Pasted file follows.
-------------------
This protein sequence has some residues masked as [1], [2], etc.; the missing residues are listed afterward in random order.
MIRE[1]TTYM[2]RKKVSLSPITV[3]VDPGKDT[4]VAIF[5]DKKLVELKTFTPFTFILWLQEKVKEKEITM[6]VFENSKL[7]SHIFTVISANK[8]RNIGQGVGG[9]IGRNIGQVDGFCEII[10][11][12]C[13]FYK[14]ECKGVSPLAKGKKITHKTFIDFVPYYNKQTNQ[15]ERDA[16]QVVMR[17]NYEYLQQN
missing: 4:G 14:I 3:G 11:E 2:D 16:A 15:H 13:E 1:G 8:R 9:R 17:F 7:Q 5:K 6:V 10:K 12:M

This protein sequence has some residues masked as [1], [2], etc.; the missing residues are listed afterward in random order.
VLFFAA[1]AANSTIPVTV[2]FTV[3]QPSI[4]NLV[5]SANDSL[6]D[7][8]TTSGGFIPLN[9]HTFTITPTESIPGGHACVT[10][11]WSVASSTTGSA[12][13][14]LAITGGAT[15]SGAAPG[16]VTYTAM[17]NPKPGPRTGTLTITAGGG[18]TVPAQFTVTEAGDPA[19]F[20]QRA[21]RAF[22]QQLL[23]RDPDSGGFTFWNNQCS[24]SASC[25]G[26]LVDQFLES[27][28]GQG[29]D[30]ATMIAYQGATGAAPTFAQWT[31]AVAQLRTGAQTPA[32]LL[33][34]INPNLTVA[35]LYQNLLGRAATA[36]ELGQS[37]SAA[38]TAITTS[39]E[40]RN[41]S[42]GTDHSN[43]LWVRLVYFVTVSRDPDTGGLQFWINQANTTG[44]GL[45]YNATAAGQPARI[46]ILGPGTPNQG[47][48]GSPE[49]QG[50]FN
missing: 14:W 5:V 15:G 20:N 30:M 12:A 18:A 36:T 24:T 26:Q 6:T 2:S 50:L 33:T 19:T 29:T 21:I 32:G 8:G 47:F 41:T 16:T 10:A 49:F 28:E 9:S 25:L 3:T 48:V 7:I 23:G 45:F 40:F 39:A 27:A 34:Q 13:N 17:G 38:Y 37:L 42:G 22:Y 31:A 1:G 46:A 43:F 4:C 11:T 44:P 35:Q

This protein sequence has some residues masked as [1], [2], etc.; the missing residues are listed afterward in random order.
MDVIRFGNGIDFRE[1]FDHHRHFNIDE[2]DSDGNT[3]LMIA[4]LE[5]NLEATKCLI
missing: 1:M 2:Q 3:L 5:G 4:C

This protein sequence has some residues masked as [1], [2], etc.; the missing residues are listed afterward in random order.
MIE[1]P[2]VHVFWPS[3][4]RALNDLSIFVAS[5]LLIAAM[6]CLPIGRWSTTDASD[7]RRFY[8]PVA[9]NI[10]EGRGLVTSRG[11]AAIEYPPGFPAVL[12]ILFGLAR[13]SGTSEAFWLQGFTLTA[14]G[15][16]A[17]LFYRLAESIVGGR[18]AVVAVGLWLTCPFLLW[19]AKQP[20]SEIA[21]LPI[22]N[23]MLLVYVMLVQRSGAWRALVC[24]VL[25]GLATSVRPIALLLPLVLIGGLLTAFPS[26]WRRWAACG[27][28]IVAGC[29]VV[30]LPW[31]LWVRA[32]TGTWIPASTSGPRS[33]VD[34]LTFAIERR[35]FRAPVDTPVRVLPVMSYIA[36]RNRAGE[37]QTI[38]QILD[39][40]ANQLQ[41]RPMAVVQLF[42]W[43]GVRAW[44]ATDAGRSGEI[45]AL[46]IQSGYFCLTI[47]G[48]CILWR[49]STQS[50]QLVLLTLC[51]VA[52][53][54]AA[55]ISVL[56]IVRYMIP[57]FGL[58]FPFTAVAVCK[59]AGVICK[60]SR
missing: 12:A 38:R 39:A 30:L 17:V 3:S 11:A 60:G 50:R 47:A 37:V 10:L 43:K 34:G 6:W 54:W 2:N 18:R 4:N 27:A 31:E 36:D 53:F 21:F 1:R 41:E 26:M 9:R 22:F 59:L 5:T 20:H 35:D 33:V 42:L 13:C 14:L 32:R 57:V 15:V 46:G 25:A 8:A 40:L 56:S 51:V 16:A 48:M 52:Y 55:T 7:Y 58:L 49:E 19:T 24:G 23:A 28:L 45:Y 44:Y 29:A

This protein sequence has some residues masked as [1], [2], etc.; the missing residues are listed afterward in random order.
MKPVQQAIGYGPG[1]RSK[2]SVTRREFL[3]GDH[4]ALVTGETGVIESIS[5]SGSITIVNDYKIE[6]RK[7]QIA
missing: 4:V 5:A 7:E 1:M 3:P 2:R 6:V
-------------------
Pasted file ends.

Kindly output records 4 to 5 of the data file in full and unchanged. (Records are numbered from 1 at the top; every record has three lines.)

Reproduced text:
This protein sequence has some residues masked as [1], [2], etc.; the missing residues are listed afterward in random order.
MIE[1]P[2]VHVFWPS[3][4]RALNDLSIFVAS[5]LLIAAM[6]CLPIGRWSTTDASD[7]RRFY[8]PVA[9]NI[10]EGRGLVTSRG[11]AAIEYPPGFPAVL[12]ILFGLAR[13]SGTSEAFWLQGFTLTA[14]G[15][16]A[17]LFYRLAESIVGGR[18]AVVAVGLWLTCPFLLW[19]AKQP[20]SEIA[21]LPI[22]N[23]MLLVYVMLVQRSGAWRALVC[24]VL[25]GLATSVRPIALLLPLVLIGGLLTAFPS[26]WRRWAACG[27][28]IVAGC[29]VV[30]LPW[31]LWVRA[32]TGTWIPASTSGPRS[33]VD[34]LTFAIERR[35]FRAPVDTPVRVLPVMSYIA[36]RNRAGE[37]QTI[38]QILD[39][40]ANQLQ[41]RPMAVVQLF[42]W[43]GVRAW[44]ATDAGRSGEI[45]AL[46]IQSGYFCLTI[47]G[48]CILWR[49]STQS[50]QLVLLTLC[51]VA[52][53][54]AA[55]ISVL[56]IVRYMIP[57]FGL[58]FPFTAVAVCK[59]AGVICK[60]SR
missing: 12:A 38:R 39:A 30:L 17:V 3:S 11:A 60:G 50:R 47:A 37:V 10:L 43:K 34:G 6:W 54:W 2:N 18:R 4:N 27:A 31:E 36:D 53:F 21:F 1:R 41:E 26:M 9:R 22:F 59:L 5:T 20:H 35:D 33:V 42:L 13:C 14:L 32:R 57:V 15:V 46:G 25:A 8:A 40:L 56:S 51:V 16:A 48:M 52:Y 55:T 7:Y 58:L 49:E 19:T 24:G 23:A 28:L 45:Y 44:Y 29:A

This protein sequence has some residues masked as [1], [2], etc.; the missing residues are listed afterward in random order.
MKPVQQAIGYGPG[1]RSK[2]SVTRREFL[3]GDH[4]ALVTGETGVIESIS[5]SGSITIVNDYKIE[6]RK[7]QIA
missing: 4:V 5:A 7:E 1:M 3:P 2:R 6:V